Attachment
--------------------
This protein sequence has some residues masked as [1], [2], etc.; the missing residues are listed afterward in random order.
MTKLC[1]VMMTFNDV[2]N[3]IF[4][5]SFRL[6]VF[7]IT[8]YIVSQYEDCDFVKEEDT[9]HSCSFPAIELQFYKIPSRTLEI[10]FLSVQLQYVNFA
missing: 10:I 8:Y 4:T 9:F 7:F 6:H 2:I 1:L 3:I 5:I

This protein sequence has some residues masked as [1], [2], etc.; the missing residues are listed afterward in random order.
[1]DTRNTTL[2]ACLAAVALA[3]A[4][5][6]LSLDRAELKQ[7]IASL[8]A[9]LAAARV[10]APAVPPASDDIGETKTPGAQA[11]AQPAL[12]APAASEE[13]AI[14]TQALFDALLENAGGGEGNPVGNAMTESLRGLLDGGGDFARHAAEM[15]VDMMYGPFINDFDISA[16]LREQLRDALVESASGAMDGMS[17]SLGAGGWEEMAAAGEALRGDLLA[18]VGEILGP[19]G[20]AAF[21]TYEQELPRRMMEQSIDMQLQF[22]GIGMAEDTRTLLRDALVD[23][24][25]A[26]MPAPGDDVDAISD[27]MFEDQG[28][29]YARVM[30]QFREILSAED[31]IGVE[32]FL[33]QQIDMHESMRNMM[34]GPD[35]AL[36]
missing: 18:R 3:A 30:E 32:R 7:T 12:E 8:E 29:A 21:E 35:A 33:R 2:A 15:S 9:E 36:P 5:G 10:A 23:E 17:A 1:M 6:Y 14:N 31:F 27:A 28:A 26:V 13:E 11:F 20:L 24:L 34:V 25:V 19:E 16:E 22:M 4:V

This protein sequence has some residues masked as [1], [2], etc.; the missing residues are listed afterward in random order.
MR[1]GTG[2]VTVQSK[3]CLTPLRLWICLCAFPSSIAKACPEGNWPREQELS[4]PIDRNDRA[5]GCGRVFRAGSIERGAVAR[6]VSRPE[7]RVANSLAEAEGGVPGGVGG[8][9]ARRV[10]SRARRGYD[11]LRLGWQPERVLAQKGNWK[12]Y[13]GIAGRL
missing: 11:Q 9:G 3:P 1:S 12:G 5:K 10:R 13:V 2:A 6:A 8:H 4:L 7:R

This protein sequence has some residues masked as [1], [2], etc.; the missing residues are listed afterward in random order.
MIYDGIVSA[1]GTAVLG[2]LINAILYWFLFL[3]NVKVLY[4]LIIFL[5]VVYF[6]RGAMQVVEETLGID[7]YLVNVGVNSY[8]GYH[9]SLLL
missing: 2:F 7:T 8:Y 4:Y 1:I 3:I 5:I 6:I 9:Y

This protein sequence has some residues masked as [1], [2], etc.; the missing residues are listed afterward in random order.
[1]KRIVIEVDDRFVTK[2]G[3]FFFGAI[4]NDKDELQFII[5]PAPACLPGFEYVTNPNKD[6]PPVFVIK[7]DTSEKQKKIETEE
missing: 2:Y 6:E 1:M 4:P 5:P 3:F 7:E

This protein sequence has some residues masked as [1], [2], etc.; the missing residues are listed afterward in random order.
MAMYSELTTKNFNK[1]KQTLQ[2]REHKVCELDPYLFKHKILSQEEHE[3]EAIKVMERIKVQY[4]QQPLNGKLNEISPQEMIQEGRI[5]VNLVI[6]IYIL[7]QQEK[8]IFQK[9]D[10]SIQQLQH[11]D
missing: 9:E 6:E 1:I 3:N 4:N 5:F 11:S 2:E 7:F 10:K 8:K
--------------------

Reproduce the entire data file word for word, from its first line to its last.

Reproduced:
This protein sequence has some residues masked as [1], [2], etc.; the missing residues are listed afterward in random order.
MTKLC[1]VMMTFNDV[2]N[3]IF[4][5]SFRL[6]VF[7]IT[8]YIVSQYEDCDFVKEEDT[9]HSCSFPAIELQFYKIPSRTLEI[10]FLSVQLQYVNFA
missing: 10:I 8:Y 4:T 9:F 7:F 6:H 2:I 1:L 3:I 5:I

This protein sequence has some residues masked as [1], [2], etc.; the missing residues are listed afterward in random order.
[1]DTRNTTL[2]ACLAAVALA[3]A[4][5][6]LSLDRAELKQ[7]IASL[8]A[9]LAAARV[10]APAVPPASDDIGETKTPGAQA[11]AQPAL[12]APAASEE[13]AI[14]TQALFDALLENAGGGEGNPVGNAMTESLRGLLDGGGDFARHAAEM[15]VDMMYGPFINDFDISA[16]LREQLRDALVESASGAMDGMS[17]SLGAGGWEEMAAAGEALRGDLLA[18]VGEILGP[19]G[20]AAF[21]TYEQELPRRMMEQSIDMQLQF[22]GIGMAEDTRTLLRDALVD[23][24][25]A[26]MPAPGDDVDAISD[27]MFEDQG[28][29]YARVM[30]QFREILSAED[31]IGVE[32]FL[33]QQIDMHESMRNMM[34]GPD[35]AL[36]
missing: 18:R 3:A 30:E 32:R 7:T 12:E 8:E 29:A 21:E 35:A 33:R 2:A 15:S 9:E 36:P 5:G 10:A 23:E 17:A 1:M 6:Y 14:N 31:F 27:A 28:A 26:V 13:E 11:F 20:L 24:L 34:V 25:V 19:E 16:E 22:M 4:V

This protein sequence has some residues masked as [1], [2], etc.; the missing residues are listed afterward in random order.
MR[1]GTG[2]VTVQSK[3]CLTPLRLWICLCAFPSSIAKACPEGNWPREQELS[4]PIDRNDRA[5]GCGRVFRAGSIERGAVAR[6]VSRPE[7]RVANSLAEAEGGVPGGVGG[8][9]ARRV[10]SRARRGYD[11]LRLGWQPERVLAQKGNWK[12]Y[13]GIAGRL
missing: 11:Q 9:G 3:P 1:S 12:G 5:K 10:R 13:V 2:A 6:A 8:H 4:L 7:R

This protein sequence has some residues masked as [1], [2], etc.; the missing residues are listed afterward in random order.
MIYDGIVSA[1]GTAVLG[2]LINAILYWFLFL[3]NVKVLY[4]LIIFL[5]VVYF[6]RGAMQVVEETLGID[7]YLVNVGVNSY[8]GYH[9]SLLL
missing: 2:F 7:T 8:Y 4:Y 1:I 3:I 5:I 6:I 9:Y

This protein sequence has some residues masked as [1], [2], etc.; the missing residues are listed afterward in random order.
[1]KRIVIEVDDRFVTK[2]G[3]FFFGAI[4]NDKDELQFII[5]PAPACLPGFEYVTNPNKD[6]PPVFVIK[7]DTSEKQKKIETEE
missing: 2:Y 6:E 1:M 4:P 5:P 3:F 7:E

This protein sequence has some residues masked as [1], [2], etc.; the missing residues are listed afterward in random order.
MAMYSELTTKNFNK[1]KQTLQ[2]REHKVCELDPYLFKHKILSQEEHE[3]EAIKVMERIKVQY[4]QQPLNGKLNEISPQEMIQEGRI[5]VNLVI[6]IYIL[7]QQEK[8]IFQK[9]D[10]SIQQLQH[11]D
missing: 9:E 6:E 1:I 3:N 4:N 5:F 11:S 2:E 7:F 10:K 8:K